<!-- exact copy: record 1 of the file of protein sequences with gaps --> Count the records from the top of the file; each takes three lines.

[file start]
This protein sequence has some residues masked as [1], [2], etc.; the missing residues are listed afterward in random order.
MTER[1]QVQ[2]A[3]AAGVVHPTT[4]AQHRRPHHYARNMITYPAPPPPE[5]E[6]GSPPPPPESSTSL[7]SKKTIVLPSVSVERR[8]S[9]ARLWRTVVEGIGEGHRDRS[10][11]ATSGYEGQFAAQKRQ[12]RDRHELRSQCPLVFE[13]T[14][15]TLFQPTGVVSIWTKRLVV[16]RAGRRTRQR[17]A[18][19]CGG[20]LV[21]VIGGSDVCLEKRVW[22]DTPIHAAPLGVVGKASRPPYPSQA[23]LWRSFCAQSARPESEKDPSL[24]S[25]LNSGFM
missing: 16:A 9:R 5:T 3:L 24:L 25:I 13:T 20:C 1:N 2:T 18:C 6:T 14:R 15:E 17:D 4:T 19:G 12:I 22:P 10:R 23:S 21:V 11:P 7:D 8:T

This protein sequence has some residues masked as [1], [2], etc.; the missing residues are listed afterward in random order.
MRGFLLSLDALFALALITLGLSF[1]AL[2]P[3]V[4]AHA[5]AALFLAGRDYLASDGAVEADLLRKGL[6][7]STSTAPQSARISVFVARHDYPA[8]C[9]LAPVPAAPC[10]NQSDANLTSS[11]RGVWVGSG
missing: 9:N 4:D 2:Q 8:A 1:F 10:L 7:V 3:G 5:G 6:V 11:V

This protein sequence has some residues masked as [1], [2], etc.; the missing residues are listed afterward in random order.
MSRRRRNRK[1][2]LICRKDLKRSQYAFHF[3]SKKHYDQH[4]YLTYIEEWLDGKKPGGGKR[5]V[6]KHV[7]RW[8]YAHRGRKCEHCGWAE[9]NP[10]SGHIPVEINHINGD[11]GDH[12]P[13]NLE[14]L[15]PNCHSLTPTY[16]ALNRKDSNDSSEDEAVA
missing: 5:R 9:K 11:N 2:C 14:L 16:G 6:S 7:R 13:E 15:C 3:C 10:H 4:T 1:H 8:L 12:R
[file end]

This protein sequence has some residues masked as [1], [2], etc.; the missing residues are listed afterward in random order.
MTER[1]QVQ[2]A[3]AAGVVHPTT[4]AQHRRPHHYARNMITYPAPPPPE[5]E[6]GSPPPPPESSTSL[7]SKKTIVLPSVSVERR[8]S[9]ARLWRTVVEGIGEGHRDRS[10][11]ATSGYEGQFAAQKRQ[12]RDRHELRSQCPLVFE[13]T[14][15]TLFQPTGVVSIWTKRLVV[16]RAGRRTRQR[17]A[18][19]CGG[20]LV[21]VIGGSDVCLEKRVW[22]DTPIHAAPLGVVGKASRPPYPSQA[23]LWRSFCAQSARPESEKDPSL[24]S[25]LNSGFM
missing: 16:A 9:R 5:T 3:L 24:L 25:I 13:T 20:C 1:N 2:T 18:C 6:T 14:R 15:E 17:D 4:T 19:G 12:I 22:P 10:R 23:S 21:V 11:P 7:D 8:T